Wednesday, November 11, 2015

Veterans Day Photos

Thanks to photos posted by family members on Facebook, I'm happy to share photos of some of our 21st century veterans. (Photos shared with permission.)

My dad
Served in the U.S. Army

My dad's brother, Jim
Served in the U.S. Army  (1958-1962 in Korea)

My husband's grandfather, Fred Clifford Hunter
Served in the U.S. Navy during WWII

My husband's grandfather, Jim Leeds (middle), with two of his brothers
Served in the U.S. Army during WWII

Johnnie Leeds, a brother of Jim Leeds
Served in the U.S. Army during WWII

Monday, November 9, 2015

Memories of an Antique Clawfooted Tub

Growing up, the house we lived in had been built in the late 1800's. Though it was two stories and had four bedrooms, it only had 1 1/2 bathrooms: a half bath under the staircase and a full bathroom upstairs. The full bath didn't have a shower; it only had an antique, claw-footed tub. The tub was painted white, inside and out, but the outside paint had peeled off in places. Surprisingly I have many memories centered on that old tub.

Me (age 2) & my baby brother in the antique tub
My sister, brother, and I were 3 "stair step" children. My sister, the oldest, was almost 2 years older then me; and I was almost two years older than my baby brother. When we were very young, my mom would pile all 3 of us in the tub at one time to give us a bath and wash our hair.

In the summers when we were a little older, my mom would put us in the tub in our swimsuits to "cool down" before our naps. One day, she put us in the tub and went downstairs to take care of something. She heard lots of giggling and laughing and screaming. She went through the entryway, directly below the tub, to see what was going on. She saw water pouring down the wall by the front door! We had discovered how to use the back end of the tub as a giant slide. It sure could make a splash!

Well, one Sunday morning, we heard a noise in the attic running back and forth across the ceiling. The door to the attic was in the upstairs bathroom; it just had a trapdoor without any stairs. There was a piece of wood you'd push up and over and then you'd have to use a ladder to get into the attic. My dad decided to fill the tub with water, open the attic door, close the door to the bathroom, and check on the situation when we got back from church. When we got back, my dad found a terrified squirrel in the bathroom. I always thought he found it in the tub, but my mom said he was caught in the window shade trying to get out. My dad was able to catch the squirrel in a towel and took him outside. Perhaps in shock, the squirrel climbed up into our big oak tree and just sat there staring at us for a very long time.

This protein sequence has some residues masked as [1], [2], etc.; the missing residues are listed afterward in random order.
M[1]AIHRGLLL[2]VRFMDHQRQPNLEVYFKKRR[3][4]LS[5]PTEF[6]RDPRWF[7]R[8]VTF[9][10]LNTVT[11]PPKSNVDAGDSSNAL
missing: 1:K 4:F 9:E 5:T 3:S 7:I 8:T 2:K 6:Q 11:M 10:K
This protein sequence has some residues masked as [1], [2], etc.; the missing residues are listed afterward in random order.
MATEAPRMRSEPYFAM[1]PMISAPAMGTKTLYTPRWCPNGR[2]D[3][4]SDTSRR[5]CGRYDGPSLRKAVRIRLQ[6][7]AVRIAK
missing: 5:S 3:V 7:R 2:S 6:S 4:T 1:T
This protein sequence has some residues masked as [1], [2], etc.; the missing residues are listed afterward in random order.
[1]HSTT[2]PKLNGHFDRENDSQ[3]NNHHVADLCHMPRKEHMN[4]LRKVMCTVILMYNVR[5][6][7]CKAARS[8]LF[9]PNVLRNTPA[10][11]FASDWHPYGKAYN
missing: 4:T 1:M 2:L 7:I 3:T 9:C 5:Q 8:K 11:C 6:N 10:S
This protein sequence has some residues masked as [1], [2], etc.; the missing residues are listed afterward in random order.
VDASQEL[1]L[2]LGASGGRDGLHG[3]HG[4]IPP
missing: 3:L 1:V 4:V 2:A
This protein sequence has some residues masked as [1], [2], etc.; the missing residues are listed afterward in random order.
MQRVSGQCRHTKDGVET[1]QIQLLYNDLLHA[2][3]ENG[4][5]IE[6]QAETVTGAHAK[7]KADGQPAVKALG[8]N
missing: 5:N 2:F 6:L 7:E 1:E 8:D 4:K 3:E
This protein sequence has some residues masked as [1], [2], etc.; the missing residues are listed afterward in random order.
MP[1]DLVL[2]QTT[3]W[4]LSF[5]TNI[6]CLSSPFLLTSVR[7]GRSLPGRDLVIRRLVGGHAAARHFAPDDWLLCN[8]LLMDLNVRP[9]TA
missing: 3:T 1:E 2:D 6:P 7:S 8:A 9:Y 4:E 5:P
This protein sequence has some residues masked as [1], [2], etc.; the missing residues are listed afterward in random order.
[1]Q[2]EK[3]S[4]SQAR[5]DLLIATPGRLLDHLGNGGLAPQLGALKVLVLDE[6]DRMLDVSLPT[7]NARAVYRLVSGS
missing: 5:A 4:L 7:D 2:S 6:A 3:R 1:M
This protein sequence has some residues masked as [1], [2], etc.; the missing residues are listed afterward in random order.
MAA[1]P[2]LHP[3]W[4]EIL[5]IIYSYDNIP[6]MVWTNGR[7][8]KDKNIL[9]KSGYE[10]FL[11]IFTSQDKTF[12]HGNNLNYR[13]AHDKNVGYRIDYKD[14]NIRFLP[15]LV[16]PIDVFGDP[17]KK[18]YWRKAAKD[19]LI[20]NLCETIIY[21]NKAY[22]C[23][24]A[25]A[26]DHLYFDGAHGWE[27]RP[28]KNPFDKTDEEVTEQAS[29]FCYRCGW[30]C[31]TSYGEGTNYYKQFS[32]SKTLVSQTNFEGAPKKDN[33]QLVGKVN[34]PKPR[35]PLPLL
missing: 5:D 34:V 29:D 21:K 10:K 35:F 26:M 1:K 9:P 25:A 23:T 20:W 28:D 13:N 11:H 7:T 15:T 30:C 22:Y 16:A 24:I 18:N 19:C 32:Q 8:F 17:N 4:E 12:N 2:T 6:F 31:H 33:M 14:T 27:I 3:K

Strangely enough, the bathroom was at the front of the house with a window over the tub facing the street. We didn't have central air-conditioning, so we often had the frosted window partially open to catch any breeze. If you peeked out the window, you could see what was happening all the way up and down our street. And, you could hear conversations in our front yard!

My mom always told us not to bathe whenever there was a storm; the lightning could electrocute us. When I was about 8 years old, I was going through confirmation class at our church. We went to a Baptist church, so we often heard the gospel. We were told that we were all sinners, that Jesus had died for our sins, and that to go to heaven we had to accept Jesus as our Savior. I'd wanted to accept Jesus as my Savior for quite awhile. But, I was dreadfully shy! In our church, you had to walk down the aisle to profess your faith. The very idea of this had me petrified.

That night, it started thundering and lightning while I was in the tub. I finally realized that I could actually die that very night. And, that without Jesus as my Savior, I would go to hell. So, in that tub, I bowed my head, confessed myself as a sinner, and asked Jesus to come into my heart. And, yes, I walked the aisle the next Sunday!

The 1828 Will of Peter Close's Relict: Catharine Elizabeth Close

Yesterday, I shared the 1810 will of my 5th great grandfather , Peter Close of Armagh, Mifflin County, Pennsylvania. Peter's wife, Catha...